Greggory Lanzen

commented on Aug 12, 2019

Thanks for the encouraging, accurate and helpful words Pastor Lance. Years ago I received a particularly critical letter that really upset me. So I sent a copy to a very highly respected older pastor I know. He called me a few days later and I asked him, 'What do you think?' His reply stunned me initially. He said, "Is any of it true?" He then quickly said basically what you wrote; look for the truth in the letter (he said most criticism has a bit of truth in it) and use it to grow my ministry, then trash the rest. I've ministered by that counsel for many years now and it has helped me immensely. Thanks again for sharing your helpful counsel.

Floyd Knight

commented on Aug 12, 2019

I agree with all of the points you have made. But there is another side. It has to do with continuing education or self-directed growth in the context of an appropriate community of individuals who know the difference between responding to the Spirit prompting and the human dimension of communication. We learned how to communicate and grow in our preaching and teaching skills in part, by structured feedback from mentors and peer-classmates. After we leave seminary and have preached for a while we tend to reject or at least do without structural feedback from our peers and mentors--those who know our hearts, our abilities, our calling, and the skills needed for crafting a sermon. Where we once used a rubric, score card, or checklist and peer feedback for evaluating our sermons (as well as our CPE, pastoral counseling, pastoral arts, and/or community engagement experiences in seminary, in our MTS, and in doctoral programs, we now forgo any structural and meaningful feedback at all. It's either our own subjective assessment or the anecdotal assessment of lay persons who have never seen a sermon rubric or pastoral assessment or participated in one. I am guilty of the same and was looking for a solution for pastoral accountability beyond a pastor parish committee that are often filled with lay persons who give us their subjective , touchy-feelly, assessment (good or bad). Such committee are often set up to assess informally the communication and relational closeness of the congregation and the pastor. They are created or formed for objective and subjective structural feedback on whether the purpose and intent of the preacher matched the results intended with the most appropriate means from both a Spiritual, educational, and rhetorical perspective. I guess we could use what we had in seminary or what we have in spiritual discipline or celebrate recovery growth groups, but I really didn't want to "reinvent the wheel." I wanted to find out what works and if others had any experience with some type of structured, pastoral, accountability programs on a weekly or monthly basis. (I'm excluding large church associates. Unless your associate are someone like Dr. Gary Chapman or lay leaders in your church like Drs. Henry Cloud and John Townsend or you have a seminary or Bible college professor in your congregation who can act as a peer or mentor, the power dynamics regarding the Sr Pastor and associates maked this too dicey for associates to offer in depth criticism.)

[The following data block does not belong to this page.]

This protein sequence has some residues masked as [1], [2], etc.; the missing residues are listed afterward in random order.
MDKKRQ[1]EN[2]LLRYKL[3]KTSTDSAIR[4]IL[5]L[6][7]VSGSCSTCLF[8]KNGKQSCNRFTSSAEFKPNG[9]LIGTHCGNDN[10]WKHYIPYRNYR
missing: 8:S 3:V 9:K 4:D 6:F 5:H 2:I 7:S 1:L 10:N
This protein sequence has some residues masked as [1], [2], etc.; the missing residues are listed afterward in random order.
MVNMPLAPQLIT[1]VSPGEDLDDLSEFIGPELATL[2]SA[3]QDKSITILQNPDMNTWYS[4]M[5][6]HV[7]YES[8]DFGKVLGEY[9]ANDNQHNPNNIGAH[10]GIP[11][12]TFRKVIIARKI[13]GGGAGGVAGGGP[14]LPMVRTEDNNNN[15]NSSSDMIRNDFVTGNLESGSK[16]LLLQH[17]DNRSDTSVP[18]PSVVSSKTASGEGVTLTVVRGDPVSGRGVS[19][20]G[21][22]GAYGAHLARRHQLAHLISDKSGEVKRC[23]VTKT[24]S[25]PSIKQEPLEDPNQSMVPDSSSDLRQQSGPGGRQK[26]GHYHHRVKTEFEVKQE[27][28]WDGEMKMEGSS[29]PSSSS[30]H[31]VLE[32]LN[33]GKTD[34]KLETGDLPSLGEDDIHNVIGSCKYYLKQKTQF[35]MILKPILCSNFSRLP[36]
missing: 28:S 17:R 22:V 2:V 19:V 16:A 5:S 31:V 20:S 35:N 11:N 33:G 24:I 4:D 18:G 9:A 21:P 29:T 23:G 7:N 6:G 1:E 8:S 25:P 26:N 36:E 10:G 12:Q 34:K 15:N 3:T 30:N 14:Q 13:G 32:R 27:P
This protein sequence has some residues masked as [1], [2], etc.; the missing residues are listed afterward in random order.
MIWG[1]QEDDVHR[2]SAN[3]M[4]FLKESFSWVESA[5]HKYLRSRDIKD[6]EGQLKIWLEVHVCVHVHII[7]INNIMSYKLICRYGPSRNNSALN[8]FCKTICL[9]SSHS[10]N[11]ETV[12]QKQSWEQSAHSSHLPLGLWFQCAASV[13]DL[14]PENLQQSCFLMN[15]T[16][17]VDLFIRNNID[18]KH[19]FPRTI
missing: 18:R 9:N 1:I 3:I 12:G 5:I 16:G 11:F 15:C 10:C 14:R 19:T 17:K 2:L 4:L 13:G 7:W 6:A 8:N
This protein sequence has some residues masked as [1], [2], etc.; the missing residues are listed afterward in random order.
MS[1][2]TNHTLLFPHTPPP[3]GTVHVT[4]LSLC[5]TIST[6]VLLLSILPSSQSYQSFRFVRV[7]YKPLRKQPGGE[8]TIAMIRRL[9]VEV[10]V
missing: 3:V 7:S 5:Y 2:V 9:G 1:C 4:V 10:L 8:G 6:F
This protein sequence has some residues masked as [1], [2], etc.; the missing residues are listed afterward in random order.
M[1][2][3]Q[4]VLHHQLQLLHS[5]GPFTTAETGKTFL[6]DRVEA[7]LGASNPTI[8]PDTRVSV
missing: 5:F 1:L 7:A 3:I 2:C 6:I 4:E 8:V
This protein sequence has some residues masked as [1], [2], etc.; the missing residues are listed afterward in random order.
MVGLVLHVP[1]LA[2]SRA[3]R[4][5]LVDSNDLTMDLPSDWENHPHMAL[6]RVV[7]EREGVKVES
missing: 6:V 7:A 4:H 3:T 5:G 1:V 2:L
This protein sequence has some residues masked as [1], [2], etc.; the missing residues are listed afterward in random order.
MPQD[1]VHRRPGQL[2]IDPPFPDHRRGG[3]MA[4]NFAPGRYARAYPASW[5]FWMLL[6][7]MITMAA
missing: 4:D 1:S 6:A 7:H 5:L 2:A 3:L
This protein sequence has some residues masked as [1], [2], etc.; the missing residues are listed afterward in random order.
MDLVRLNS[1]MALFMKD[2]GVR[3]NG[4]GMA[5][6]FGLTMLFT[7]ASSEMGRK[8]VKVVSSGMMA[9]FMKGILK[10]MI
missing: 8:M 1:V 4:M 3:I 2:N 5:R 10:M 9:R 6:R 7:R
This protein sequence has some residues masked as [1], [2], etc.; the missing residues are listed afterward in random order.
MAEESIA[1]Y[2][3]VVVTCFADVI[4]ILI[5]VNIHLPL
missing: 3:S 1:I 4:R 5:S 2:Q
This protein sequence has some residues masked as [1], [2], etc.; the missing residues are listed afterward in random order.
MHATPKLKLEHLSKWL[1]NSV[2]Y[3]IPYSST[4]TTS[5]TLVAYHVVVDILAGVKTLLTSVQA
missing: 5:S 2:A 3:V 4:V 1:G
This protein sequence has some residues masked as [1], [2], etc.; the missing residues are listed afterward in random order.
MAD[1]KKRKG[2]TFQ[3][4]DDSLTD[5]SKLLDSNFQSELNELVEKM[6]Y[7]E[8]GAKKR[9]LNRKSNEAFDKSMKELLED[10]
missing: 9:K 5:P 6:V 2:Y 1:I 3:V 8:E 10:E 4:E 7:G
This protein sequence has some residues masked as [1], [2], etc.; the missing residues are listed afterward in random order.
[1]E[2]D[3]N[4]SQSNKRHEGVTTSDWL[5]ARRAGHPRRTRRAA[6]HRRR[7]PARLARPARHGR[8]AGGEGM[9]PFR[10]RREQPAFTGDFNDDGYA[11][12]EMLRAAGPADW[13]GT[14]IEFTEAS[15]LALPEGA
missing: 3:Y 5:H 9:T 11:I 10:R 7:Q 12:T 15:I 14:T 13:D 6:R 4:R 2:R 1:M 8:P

Francis Forbes

commented on Aug 13, 2019

very helpful.

Sidney Robles

commented on Aug 13, 2019

Thank you pastor!.. just keep the good work, and thank you, your words are a big blessing to my life. I am a pastor and know and feel the pressure of the ministry. But thanks God por the Holy Ghost that's help us in every thing.

Monty Townson

commented on Jan 9, 2021

Thank you Pastor for the insight and straight talk about some of the real struggles which we face as pastors and preachers of the word of God - as men of God. It reminds me of the time Joseph confronts and comforts His Brothers in Genesis 50:20 KJV But as for you, ye thought evil against me; but God meant it unto good, to bring to pass, as it is this day, to save much people alive. In order for me to stand as a man of God I had to learn to crawl first. Broken, I looked to the cross and God brought healing. Humbled, God lifted me up to serve Him. A new life and a new direction. I never forget that, especially when I am being critiqued or criticized. Paul said “But by the grace of God I am what I am, and his grace to me was not without effect. No, I worked harder than all of them—yet not I, but the grace of God that was with me.” (1Co 15:10 NIV) God’s grace empowered him to fully do God’s will, and us also. So, as I prepare for tomorrows sermon I am encouraged by your writings, to be open and honest with myself that without Christ I can do nothing and I am nothing, but also it is Christ in me that makes the difference, and so I press on despite hard and harsh words that sometimes come from others who may not realize how words can make or break a person. I strive to always learn, and grow, to be the best that I can be, but also trust that God can and will use me, if I get myself out of the way long enough, and it is Him I strive to please. Thanks again for allowing God to use you as an encourager to all who read this article. Blessings Pastor Monty